Bobbie Brunk always knew she would be a businesswoman.
As a child, Brunk learned many business lessons from her father, who worked as vice president of a steel company. Helping her dad to sort and file purchase orders helped shaped Brunk—who was recently named Greystar's director of real estate—into the even-handed leader she is today.
“I would hear him talk at the dinner table,” she says. “He would talk about people he worked with, and he would say ‘I really need to be fair to this person.’”
When she graduated from college and the time came for her to get a job, her father’s steel company in Hickory, N.C. was the first to offer her full-time employment. But she turned them down and accepted a job as a leasing agent in Charlotte, not knowing it would launch her into a lifelong career.
“I didn’t understand what the potential was and what this was going to lead to,” Brunk says. “My dad wanted me to work for the steel company.”
As a college graduate, Brunk began her career in 1986 and worked her way up through the ranks at Crosland Properties. She went on to work for Summit Properties and then Archstone for more than 15 years before being hired by Charleston, S.C.-based Greystar last October.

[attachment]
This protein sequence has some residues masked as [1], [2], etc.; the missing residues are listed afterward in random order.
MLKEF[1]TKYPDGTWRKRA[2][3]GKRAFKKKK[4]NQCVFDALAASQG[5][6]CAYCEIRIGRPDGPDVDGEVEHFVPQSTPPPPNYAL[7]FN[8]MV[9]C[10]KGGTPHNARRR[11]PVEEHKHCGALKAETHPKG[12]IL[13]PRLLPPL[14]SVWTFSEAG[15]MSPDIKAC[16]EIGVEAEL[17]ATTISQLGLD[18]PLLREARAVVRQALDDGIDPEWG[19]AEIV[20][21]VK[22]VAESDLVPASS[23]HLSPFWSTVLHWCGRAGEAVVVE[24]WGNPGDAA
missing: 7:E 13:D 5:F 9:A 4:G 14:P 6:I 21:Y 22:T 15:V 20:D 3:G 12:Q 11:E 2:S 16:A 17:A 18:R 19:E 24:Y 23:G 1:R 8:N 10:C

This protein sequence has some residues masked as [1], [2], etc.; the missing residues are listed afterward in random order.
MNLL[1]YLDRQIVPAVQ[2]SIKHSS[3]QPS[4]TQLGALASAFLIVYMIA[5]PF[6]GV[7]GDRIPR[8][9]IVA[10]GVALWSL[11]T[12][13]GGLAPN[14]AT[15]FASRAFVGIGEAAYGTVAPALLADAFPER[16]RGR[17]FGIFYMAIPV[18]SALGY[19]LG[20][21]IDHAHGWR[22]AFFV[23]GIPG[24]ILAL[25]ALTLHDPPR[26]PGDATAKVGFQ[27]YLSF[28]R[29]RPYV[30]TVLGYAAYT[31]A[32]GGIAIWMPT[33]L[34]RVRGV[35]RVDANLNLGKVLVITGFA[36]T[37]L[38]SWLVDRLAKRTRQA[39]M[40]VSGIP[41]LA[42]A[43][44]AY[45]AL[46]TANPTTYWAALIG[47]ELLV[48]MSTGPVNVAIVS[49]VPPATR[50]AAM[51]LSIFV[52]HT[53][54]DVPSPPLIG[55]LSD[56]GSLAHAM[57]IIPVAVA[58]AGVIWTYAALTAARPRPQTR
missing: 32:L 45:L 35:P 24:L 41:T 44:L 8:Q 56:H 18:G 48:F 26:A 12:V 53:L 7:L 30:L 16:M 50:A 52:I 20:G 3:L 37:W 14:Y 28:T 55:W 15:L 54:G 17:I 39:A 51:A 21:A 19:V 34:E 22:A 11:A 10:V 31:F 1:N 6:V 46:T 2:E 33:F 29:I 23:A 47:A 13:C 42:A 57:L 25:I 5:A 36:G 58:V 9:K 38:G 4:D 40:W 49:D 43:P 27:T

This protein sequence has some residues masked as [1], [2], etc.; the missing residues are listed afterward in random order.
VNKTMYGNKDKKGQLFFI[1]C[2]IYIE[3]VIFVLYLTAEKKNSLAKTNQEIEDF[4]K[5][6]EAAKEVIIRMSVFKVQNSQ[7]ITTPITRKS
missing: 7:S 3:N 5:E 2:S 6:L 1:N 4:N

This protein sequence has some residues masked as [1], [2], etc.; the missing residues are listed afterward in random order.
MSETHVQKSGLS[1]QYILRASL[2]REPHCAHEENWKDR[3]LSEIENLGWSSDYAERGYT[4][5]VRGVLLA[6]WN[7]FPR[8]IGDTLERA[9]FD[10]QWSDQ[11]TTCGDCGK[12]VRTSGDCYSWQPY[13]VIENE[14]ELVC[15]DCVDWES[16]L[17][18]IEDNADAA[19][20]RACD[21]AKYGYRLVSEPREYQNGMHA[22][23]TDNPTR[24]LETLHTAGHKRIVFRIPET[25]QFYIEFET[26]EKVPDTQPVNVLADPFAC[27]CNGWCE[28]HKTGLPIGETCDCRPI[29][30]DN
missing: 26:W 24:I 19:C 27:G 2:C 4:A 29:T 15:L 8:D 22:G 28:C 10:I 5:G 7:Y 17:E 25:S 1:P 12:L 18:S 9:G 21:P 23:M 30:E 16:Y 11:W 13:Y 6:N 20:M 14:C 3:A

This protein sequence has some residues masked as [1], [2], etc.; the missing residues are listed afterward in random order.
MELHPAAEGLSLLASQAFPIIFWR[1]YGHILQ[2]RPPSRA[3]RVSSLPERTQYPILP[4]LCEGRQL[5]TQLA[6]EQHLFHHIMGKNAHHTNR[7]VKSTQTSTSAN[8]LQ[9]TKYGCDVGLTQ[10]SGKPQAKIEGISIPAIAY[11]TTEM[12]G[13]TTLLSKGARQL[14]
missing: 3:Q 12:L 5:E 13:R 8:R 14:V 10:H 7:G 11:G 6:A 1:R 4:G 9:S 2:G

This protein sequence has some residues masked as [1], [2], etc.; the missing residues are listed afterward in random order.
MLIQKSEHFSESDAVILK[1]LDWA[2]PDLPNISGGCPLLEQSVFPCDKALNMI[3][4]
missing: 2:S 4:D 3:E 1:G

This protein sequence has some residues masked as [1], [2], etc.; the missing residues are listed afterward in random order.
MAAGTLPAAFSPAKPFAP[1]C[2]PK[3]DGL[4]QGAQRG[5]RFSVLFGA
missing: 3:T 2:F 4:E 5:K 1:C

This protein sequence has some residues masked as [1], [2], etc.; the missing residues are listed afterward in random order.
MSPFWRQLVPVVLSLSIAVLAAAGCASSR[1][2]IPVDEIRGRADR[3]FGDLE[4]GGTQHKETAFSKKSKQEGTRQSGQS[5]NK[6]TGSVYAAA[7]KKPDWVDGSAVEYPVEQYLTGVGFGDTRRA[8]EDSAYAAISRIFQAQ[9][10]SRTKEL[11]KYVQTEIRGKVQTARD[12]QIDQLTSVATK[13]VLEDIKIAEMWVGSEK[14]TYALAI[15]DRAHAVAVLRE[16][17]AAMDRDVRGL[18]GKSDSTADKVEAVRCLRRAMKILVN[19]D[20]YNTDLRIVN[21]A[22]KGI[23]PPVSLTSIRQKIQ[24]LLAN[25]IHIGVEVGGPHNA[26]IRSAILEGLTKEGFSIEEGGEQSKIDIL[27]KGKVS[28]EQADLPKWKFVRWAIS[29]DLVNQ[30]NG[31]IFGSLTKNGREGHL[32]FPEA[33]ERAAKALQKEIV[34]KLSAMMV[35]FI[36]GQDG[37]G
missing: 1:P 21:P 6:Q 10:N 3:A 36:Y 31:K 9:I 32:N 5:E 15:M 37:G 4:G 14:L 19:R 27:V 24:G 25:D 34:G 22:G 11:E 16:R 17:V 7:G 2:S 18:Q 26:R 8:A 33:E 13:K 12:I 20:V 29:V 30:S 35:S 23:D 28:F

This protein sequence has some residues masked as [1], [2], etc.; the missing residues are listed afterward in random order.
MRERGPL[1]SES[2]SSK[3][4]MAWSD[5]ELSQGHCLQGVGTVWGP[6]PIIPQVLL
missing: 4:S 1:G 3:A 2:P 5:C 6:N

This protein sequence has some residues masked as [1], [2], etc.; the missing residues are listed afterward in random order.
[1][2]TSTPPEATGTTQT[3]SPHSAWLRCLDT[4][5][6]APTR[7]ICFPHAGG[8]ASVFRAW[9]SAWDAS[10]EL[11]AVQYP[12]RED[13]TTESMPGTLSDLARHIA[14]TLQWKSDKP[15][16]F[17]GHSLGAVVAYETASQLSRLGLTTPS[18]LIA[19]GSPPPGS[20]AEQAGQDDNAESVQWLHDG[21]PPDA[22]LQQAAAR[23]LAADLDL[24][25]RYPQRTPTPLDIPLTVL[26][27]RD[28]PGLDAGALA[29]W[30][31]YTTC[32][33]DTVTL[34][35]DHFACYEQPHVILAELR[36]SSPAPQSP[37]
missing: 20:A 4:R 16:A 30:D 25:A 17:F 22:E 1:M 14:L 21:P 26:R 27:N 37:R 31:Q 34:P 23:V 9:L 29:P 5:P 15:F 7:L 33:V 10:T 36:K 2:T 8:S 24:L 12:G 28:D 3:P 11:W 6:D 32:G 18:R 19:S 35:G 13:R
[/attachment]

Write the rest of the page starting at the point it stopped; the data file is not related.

As investors dismantled the Archstone portfolio following the collapse of Lehman Bros., Brunk, 50, of Ashburn, Va., found herself looking for a new job. Her first interview with Greystar took place at an employee-recognition ceremony last year and solidified her suspicion that it would be the right move for her.
“It was interesting because I got to see the people here,” she says. “It felt like home. There was an immediate sense of comfort for me.”
As a natural leader, she also saw a unique opportunity to share her past experiences with a new team.
“The people you associate yourself with and the people you lead, their success is ultimately your success,” she says.
Rising through the ranks handed Brunk a lifetime of lessons that she applies to her career today and hopes to share with her new staff.
“I’ve worked with people that I haven’t necessarily agreed with in a lot of cases on a lot of important issues,” she says. “And I’ve worked with people that we were completely on the same page and both of them have helped me become successful. I learned how to do things and I learned how I will never do things.”
She recalls having particular difficulties while working for one supervisor who demanded her to really think about projects and presentations. Although it seemed like he was being hard on her at the time, it ended up teaching her a valuable lesson.
“[I learned to] dig deeper and ask questions,” she says. “He was always asking all these questions, which [was challenging], but there was a purpose. There was always a purpose.”
Lindsay Machak is an Associate Editor for Multifamily Executive. Connect with her on Twitter @LMachak.